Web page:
Contrary to what one would expect based on cultural factors, however, studies conducted in Southeast Asian settings report that both doctors and patients prefer a more egalitarian partnership communication style, even though it may not quite fit the culture. In order to reconcile this apparent incompatibility of communication ideal and contextual, cultural factors, it is important to understand the main factors that are at play here. Key issues to be investigated are whether and to what extent patients accept and perhaps even prefer the prevailing paternalistic consultation style, whether patients’ educational background plays a role in this and which cultural characteristics are important (Haviland et al. 2005).

In order to develop a more suitable communication skills model tailored to the context of Southeast Asia it is essential to find out key cultural issues related to the prevailing paternalistic communication style. Rather than a Western communication skills guideline, a communication skills model that is suited to interaction between people in another culture can be of more benefit for training medical students and young doctors to communicate more effectively to the patients in their context (von Fragstein et al. 2008).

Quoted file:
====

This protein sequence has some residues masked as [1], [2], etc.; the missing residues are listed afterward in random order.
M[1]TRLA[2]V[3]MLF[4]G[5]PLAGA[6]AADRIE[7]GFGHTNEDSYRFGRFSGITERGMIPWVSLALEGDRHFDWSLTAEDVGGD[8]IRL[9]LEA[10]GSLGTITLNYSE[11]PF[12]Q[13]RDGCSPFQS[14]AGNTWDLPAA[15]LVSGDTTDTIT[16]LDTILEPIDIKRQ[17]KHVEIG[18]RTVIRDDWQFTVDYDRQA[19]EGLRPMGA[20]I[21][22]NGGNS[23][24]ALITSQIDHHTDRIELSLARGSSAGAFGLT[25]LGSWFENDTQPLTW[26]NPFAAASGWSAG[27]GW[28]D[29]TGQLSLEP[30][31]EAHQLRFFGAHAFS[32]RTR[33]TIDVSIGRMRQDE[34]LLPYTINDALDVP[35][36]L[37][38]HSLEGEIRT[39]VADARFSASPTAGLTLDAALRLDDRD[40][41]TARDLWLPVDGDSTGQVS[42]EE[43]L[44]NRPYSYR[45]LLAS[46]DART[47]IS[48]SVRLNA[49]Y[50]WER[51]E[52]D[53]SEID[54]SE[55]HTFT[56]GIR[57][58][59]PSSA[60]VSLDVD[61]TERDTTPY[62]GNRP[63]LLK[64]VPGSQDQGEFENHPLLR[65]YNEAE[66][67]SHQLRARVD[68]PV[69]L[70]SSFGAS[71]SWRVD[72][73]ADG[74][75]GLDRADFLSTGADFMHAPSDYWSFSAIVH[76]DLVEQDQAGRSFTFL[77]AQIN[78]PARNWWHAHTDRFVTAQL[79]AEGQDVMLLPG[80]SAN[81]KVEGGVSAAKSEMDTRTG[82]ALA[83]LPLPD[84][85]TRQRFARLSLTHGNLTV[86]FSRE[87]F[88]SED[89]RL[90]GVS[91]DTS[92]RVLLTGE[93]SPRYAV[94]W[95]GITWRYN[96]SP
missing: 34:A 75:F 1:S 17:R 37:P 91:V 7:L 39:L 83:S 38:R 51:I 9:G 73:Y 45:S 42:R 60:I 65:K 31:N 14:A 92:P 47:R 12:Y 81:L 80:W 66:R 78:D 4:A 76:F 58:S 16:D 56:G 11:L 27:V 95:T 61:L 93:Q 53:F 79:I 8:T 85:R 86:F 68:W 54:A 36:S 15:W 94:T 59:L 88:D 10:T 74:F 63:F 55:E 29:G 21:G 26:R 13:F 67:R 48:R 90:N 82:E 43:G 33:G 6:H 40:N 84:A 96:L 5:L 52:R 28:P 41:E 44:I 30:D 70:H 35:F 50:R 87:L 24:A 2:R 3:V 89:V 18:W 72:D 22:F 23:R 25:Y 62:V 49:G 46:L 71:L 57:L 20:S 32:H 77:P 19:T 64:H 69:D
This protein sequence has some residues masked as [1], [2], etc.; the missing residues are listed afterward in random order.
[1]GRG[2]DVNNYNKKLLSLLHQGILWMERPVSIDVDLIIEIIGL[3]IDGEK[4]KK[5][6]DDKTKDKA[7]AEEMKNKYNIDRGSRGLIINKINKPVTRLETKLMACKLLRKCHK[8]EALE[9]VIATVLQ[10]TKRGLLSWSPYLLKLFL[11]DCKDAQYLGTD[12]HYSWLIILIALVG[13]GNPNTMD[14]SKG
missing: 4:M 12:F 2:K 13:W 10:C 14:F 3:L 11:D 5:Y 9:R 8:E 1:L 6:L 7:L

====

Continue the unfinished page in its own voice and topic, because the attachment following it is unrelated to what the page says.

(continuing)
We designed an interview study based on principles of grounded theory in which we used purposeful sampling and iterative qualitative data analysis to explore the use of the one-way consultation style in Indonesian tertiary health care. We looked for factors that could shed light on the gap between aspiration and reality, and point the way to a solution that fits the East Asian context.

Background characteristics of Southeast Asian culture

The teaching hospital in which the study was conducted serves the Javanese community on Java Island, Indonesia. For centuries, from the earliest days of the Silk Road (the international trade route between India and China), Java has been a multicultural society comprising 350 ethnic groups speaking 164 different local languages (Elisseeff 2001).